A longitudinal analysis of depressive symptoms among asian and pacific islander mothers at-risk for child maltreatment

Research output: Contribution to journalArticle

Abstract

This longitudinal study examined racial differences in depressive symptoms at three time points among Asian, Native Hawaiian/Other Pacific Islander (NHOPI) and white mothers at-risk for child maltreatment (n = 616). The proportion of mothers with depressive symptoms ranged from 28 to 35% at all time points. Adjusted analyses revealed that Asian and NHOPI mothers were significantly more likely than white mothers to have depressive symptoms but this disparity was present only among families at mild/moderate risk for child maltreatment. Future research should identify ways to reduce this disparity and involve the Asian and NHOPI communities in prevention and treatment program design and implementation.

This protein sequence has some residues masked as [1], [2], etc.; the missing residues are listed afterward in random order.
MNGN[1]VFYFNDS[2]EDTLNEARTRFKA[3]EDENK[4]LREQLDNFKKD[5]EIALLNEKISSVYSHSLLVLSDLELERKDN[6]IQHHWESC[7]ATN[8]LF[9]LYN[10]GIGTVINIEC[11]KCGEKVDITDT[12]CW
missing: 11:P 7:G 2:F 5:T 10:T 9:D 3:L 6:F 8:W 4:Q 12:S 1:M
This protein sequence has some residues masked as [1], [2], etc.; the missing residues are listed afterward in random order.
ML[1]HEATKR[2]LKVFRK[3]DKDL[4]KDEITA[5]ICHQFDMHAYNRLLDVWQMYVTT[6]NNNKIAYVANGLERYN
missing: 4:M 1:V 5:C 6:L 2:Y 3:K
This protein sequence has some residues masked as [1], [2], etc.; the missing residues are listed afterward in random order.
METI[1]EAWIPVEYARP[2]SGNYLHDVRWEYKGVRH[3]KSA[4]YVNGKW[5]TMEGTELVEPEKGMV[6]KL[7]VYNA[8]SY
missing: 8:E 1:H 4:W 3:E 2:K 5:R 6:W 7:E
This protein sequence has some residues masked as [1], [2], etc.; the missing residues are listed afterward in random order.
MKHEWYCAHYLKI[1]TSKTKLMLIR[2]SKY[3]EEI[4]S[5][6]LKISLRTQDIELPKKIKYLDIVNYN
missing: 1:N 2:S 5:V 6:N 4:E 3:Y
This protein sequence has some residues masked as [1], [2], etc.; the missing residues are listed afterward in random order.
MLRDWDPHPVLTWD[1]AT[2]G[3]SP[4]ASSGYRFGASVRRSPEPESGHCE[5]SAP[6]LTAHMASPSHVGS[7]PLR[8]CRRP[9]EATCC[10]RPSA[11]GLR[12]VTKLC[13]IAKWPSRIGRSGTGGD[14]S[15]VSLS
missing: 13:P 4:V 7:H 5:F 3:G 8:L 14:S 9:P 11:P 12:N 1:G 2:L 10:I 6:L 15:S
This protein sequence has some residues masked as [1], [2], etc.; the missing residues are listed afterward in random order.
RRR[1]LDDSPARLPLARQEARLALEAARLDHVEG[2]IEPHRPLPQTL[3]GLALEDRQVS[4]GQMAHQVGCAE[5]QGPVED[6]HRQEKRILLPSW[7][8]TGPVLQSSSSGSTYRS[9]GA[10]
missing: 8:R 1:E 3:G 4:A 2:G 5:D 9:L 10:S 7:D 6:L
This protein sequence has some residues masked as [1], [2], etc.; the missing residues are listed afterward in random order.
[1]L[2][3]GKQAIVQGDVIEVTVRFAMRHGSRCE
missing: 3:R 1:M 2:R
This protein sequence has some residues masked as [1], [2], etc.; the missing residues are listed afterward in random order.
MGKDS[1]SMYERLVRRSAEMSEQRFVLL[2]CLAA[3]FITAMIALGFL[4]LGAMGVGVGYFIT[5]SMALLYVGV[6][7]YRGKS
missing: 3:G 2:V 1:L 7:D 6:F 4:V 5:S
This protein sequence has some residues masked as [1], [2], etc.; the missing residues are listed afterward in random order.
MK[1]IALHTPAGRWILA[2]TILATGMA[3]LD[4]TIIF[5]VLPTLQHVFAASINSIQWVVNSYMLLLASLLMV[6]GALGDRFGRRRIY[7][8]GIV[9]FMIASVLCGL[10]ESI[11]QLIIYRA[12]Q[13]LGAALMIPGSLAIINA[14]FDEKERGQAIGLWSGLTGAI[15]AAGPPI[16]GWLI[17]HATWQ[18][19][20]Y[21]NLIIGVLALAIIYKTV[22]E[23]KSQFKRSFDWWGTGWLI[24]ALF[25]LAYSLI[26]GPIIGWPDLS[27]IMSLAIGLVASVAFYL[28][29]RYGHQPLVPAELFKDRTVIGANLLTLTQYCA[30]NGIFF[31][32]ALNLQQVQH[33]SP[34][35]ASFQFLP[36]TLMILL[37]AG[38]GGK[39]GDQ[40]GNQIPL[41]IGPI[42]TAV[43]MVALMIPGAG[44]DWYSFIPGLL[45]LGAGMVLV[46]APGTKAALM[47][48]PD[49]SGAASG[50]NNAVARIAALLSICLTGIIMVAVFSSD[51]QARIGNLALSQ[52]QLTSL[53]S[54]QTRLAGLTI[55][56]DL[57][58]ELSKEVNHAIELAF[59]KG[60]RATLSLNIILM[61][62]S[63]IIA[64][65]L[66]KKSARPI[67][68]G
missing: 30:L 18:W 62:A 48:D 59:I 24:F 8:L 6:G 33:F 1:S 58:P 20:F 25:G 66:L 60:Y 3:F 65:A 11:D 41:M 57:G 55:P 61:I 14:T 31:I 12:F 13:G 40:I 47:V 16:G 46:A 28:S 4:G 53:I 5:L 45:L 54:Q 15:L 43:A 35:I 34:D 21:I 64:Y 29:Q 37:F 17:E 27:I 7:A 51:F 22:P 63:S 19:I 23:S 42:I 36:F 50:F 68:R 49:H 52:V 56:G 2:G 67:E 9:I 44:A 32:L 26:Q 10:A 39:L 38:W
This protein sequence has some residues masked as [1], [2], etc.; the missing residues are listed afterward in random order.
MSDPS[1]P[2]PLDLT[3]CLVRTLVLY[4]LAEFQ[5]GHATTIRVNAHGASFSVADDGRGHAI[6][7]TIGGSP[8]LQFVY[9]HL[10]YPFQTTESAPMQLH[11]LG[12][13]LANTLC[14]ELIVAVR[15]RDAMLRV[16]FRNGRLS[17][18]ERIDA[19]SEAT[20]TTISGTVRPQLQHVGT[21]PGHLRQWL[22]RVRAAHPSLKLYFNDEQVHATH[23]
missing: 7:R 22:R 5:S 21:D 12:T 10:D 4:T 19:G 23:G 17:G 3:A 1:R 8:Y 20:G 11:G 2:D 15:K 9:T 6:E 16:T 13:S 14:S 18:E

Original languageEnglish (US)
Pages (from-to)42-55
Number of pages14
JournalCommunity Mental Health Journal
Volume45
Issue number1
DOIs
StatePublished - Feb 1 2009

Keywords

  • Asian
  • Depressive symptoms
  • Health disparity
  • Native Hawaiian
  • Pacific Islander

ASJC Scopus subject areas

  • Health(social science)
  • Public Health, Environmental and Occupational Health
  • Psychiatry and Mental health

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